Studying a Computer Games course at the University of Portsmouth – Tips and My Experience

Are you considering studying a Computer Games course at university?

If so, why not read through my experience of the Computer Games and Enterprise course here in Portsmouth.

 

Background research

I advise you to do some research on game development before starting the course. When playing your favourite games, check online and read about them in depth to see how they were made and what processes were involved. You will be very surprised how much this opens your eyes to a variety of different game genres as well. This will also give you an idea of the specific route you wish to take and what to look for in a course.

 

Course specifics

From the very beginning of the course, units will be split into three main areas:

  • Design – the artistic side of things (drawing, painting etc.) and the use of digital creation as well (Adobe Photoshop, Premiere etc.)
  • Modelling – developing representations of three-dimensional surfaces of objects. The use of 3D Studio Max Software.
  • Programming – the manipulation of code in different programming languages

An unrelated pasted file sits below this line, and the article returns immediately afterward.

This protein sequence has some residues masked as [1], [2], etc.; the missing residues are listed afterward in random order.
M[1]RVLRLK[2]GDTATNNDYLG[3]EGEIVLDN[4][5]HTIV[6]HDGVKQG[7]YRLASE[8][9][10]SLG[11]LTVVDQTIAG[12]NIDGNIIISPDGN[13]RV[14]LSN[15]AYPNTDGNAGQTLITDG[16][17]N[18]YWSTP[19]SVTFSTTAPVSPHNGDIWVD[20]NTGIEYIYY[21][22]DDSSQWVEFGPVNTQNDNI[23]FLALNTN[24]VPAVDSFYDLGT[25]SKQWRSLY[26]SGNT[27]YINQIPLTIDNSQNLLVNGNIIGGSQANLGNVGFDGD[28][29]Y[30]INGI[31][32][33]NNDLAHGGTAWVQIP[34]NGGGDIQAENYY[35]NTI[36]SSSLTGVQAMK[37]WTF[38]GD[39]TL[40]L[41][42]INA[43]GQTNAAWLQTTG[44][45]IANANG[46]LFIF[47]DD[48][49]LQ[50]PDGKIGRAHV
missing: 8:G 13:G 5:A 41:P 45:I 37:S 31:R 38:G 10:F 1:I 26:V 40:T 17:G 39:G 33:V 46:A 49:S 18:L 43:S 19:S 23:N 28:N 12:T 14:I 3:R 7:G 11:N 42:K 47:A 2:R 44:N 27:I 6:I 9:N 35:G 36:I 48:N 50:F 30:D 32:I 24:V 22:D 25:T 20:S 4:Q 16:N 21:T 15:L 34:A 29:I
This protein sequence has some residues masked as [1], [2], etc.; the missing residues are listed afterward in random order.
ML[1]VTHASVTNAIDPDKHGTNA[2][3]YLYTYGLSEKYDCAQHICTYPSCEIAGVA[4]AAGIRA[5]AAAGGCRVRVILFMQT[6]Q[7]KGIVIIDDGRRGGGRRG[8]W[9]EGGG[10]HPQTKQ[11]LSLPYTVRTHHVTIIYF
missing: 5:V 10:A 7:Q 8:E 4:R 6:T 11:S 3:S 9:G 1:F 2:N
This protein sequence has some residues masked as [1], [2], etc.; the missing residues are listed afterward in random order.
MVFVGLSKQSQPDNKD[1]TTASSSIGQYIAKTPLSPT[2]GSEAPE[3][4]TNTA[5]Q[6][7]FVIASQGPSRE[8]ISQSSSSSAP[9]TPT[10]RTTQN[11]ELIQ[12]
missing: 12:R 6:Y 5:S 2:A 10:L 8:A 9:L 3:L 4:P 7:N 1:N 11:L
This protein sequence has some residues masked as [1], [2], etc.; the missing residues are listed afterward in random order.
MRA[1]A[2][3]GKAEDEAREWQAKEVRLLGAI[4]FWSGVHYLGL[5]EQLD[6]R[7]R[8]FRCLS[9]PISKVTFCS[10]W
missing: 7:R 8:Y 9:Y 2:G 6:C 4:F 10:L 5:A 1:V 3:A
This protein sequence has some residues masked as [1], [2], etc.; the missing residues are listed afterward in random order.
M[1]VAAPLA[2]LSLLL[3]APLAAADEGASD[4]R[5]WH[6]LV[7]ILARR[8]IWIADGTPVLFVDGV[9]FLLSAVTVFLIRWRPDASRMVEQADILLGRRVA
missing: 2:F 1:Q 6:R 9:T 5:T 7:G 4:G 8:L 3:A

The first year will give you the opportunity to experiment with each of these aspects. You will then be able to see which one you feel most comfortable with and continue choose units based on your desired path. Don’t worry if you think you’ll be interested in more than one, after all, the more skills developed, the better, right?

 

Play more games

You have a valid reason to play games, it is important for your course! The more games you play, the more you learn and are able to make comparisons. Having a broad knowledge of games makes you calmer when searching for references and really does make coursework a whole lot easier to do.

 

The ‘Secret Portfolio’

While doing your course, you will be tempted to experiment and create things on your own that may not be part of unit assignments. This is absolutely fine, in fact, it is encouraged. Lecturers may not tell you this often, but do your own work and broaden your skills, provided you keep your assignments in order as well. Keep all of your inventions and creations in a portfolio; this may be what separates you from all the other potential candidates when seeking that job that you want after you graduate or during a placement year.

 

The business side of things

The amount of business related units will depend on whether you’re a CGT (Computer Games Technology) or CGE (Computer Games Enterprise) student. Either way, you might think that these topics are a waste of time or have nothing to do with games. WRONG! Pay as much attention to these units as the others. This will give you the mind-set of what the games industry is really like when it comes to things like marketing, finance, budgeting and sales for games.

 

I hope these few tips shed some light on what it’s like to study a computer games course at the University of Portsmouth. If you have any queries or would like more information, please do not hesitate to contact me.

Email address – denis.odera@myport.ac.uk